According to these sources, Mr Zhou's speeches are laced with warnings that political dissidents might try to manipulate local protests to put pressure on the party itself. This fear explains why the party has further squeezed non-governmental groups and dissidents in recent months. China Development Brief, a newsletter on Chinese civil society developments, reported that in recent weeks China's secret police had been interviewing staff of Chinese NGOs that receive foreign funding, as well as Chinese staff of foreign NGOs in China, about the purpose of their work. The government has suspended the registration of new international NGOs pending the outcome of these inquiries.

The party's dilemma is that much of the unrest is a product of the rapid economic growth that it is so keen to maintain. The outlook of many urban Chinese has changed profoundly since the 1990s as a result of the privatisation of hitherto heavily state-subsidised housing. Anxious to protect their new assets, property owners have increasingly clashed with developers, and their government backers, who have been trying to cash in on the resulting boom by erecting shopping malls and luxury housing. The expansion of cities has fuelled clashes with peasants whose land is needed for construction.

Some argue that these mostly isolated protests, if handled sensitively, could help China maintain overall stability by providing people with a way of venting frustrations. But Mao Shoulong, at Renmin University of China in Beijing, says the unrest is a sign that China lacks channels for people to air discontent in a more orderly fashion. Widespread corruption and an increasingly conspicuous wealth gap fuel a contempt for officialdom that can easily erupt into the kind of class-based rioting that occurred in Anhui in June.

And should the economy falter, urban China could be faced with the twin dangers of an angry middle class saddled with big mortgage commitments and declining property prices (a problem China has not yet had to face), as well as a big increase in the number of unemployed, who, along with unpaid pensioners, are the main participants in protests in those parts of the country left behind by the current boom. Widespread middle-class discontent, combined with blue-collar dissatisfaction, would be a much bigger threat to stability than China now faces.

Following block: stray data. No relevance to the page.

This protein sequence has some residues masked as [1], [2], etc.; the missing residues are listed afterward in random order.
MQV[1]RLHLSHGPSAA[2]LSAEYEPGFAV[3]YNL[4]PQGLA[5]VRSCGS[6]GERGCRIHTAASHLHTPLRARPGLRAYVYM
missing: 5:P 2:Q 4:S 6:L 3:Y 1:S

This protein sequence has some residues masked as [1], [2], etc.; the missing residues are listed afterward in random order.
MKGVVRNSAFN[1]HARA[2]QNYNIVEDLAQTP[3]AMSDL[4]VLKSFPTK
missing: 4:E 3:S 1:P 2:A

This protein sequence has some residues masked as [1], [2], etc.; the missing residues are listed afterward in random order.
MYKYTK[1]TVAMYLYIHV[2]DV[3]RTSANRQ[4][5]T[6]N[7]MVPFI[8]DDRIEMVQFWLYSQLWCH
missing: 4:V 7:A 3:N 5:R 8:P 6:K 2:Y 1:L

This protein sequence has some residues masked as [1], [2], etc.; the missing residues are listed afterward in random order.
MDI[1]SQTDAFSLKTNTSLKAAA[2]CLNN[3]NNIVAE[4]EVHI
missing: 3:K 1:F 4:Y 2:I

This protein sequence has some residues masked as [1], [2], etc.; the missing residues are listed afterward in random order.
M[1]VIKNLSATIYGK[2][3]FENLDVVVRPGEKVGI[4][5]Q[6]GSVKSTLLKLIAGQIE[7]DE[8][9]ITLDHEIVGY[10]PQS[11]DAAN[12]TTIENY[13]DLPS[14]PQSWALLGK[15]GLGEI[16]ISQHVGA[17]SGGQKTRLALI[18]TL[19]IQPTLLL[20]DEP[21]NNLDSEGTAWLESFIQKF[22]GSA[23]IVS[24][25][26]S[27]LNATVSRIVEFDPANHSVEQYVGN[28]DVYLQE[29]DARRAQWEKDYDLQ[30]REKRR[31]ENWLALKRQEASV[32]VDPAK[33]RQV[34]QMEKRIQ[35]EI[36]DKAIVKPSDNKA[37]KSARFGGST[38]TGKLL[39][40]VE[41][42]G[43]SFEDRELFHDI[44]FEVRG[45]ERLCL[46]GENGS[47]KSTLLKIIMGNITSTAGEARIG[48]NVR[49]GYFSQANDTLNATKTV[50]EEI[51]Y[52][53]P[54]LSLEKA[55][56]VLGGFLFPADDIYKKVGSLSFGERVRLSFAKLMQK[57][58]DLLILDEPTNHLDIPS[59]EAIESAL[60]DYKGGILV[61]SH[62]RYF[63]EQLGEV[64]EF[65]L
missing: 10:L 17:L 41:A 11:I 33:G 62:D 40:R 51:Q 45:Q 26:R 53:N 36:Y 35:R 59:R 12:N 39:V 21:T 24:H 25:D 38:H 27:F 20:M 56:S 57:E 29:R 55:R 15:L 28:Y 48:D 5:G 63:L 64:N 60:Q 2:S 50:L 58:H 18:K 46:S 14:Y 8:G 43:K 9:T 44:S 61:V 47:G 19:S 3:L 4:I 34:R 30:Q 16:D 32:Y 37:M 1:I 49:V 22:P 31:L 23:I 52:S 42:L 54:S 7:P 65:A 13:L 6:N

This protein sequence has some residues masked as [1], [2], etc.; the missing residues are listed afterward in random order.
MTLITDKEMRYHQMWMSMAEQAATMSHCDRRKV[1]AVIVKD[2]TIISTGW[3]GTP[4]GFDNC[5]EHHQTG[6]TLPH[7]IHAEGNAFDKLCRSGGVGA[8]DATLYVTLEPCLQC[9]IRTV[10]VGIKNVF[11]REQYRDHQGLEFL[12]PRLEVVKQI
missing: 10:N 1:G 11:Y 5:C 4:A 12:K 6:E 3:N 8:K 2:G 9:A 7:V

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[boomerang] Posted by Simon at 22:41
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It's really over for Taishi

A few days back the SCMP reported that the hoped for democratic revolution in the village of Taishi was quashed. Today's SCMP fleshes out the details of how effectively and comprehensively the authorities have won in stamping out this potential change:

Authorities in Panyu, Guangdong, have officially declared an end to the three-month struggle by Taishi villagers to exercise their civil rights and unseat their village chief. Both the Guangzhou Daily and the Panyu Daily published official statements yesterday saying that the villagers had withdrawn their application to remove village chief Chen Jinsheng .

The statement said 396 of the 584 villagers who had earlier signed a removal motion had withdrawn their signatures. It said the villagers now believed Mr Chen was not corrupt and that a township government investigation had found no evidence of misconduct by him. The Panyu Daily said "some irresponsible media" had "stirred up" the dispute, and that district officials had found no truth to the allegations against Mr Chen, and made "no discovery of any officials who have harmed the interests of the public for personal gain".

Villagers in Taishi began their efforts to remove Mr Chen in July. They alleged that he had misused village funds, and that evidence was contained in account books kept in the village office. However, officials seized the account books last month during a confrontation between villagers who opposed Mr Chen and police. About 16 people, including lawyer Yang Maodong - better known as Guo Feixiong - were still in police custody, Guangzhou lawyer Tang Jingling said.
Village leaders who took part in the protests against Mr Chen were not available for comment yesterday, and the few villagers contacted either said they had no knowledge of the latest development or declined to comment.

Discussions of the Taishi incident were deleted yesterday on at least two online forums. Zhang Yaojie , a Beijing scholar who has kept a close watch on the incident, said that when vested local interests felt threatened, they would do everything they could to silence their  opponents. "It once again proves that all so-called `grass-roots democracies' are just a hoax. Villagers obey the law, and what awaits them is punishment," he said referring to the villagers still in detention. "If a village can't achieve democracy, how can a country? If public power can't be checked, what can we do? There is nothing we can do."